Gov. Chris Christie knew about the lane closings on the George Washington Bridge as they were happening, according to the lawyer for a former ally who oversaw the traffic changes.
A lawyer for former Port Authority official David Wildstein said in a letter Friday that the order to close the lanes was "the Christie administration's order" and said he had evidence tying the governor to it. He did not elaborate.
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"Mr. Wildstein contests the accuracy of various statements that the governor made about him and he can prove the inaccuracy of some,” the letter added.
Lawyer Alan Zegas wrote to the Port Authority to argue that the agency should pay for his legal representation in connection with the case.
Christie's office said in a statement that he first learned of the lane closures when they were reported by the media and believed them to be part of a traffic study until just this month. Further, "the governor denies Mr. Wildstein's lawyer's other assertions," the statement said.
Assemblyman John Wisniewski, a Democratic co-chair of the joint Senate and Assembly committee investigating the lane closures, told CNBC Friday, "Mr. Wildstein's allegations today add more material for the committee to consider. No one should jump to any conclusions, but I think it's fair to say these are troubling allegations that need to be examined."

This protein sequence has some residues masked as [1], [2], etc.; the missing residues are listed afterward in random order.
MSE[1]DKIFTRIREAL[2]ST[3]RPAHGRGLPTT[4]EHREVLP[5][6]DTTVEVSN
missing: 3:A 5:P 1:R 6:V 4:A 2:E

Wisniewski added: "What my frustration is, now we have a letter saying Mr. Wildstein has documents that refute the governor's statements in his Jan. 8 press conference. My question simply is, why today? Why not when all of the other documents were submitted?"
Christie has repeatedly denied knowing about the lane closures, which caused traffic chaos last September and were apparently ordered as political retaliation.
Emails and text messages were released in early January showing that about three weeks before the lanes were shut down, Bridget Anne Kelly, then a Christie deputy chief of staff, emailed Wildstein, then a Christie appointee at the Port Authority, which controls the bridge.
"Time for some traffic problems in Fort Lee," Kelly wrote.
A few weeks later, on the weekend before the lane closures, Wildstein wrote to her: "I will call you Monday AM to let you know how Fort Lee goes."
After those messages were made public, Christie insisted he was misled by his staff members and announced Kelly had been fired. Wildstein had already resigned in 2013.
"I am outraged and deeply saddened to learn that not only was I misled by a member of my staff, but this completely inappropriate and unsanctioned conduct was made without my knowledge," Christie said on Jan. 9. "...This behavior is not representative of me or my administration in any way, and people will be held responsible for their actions."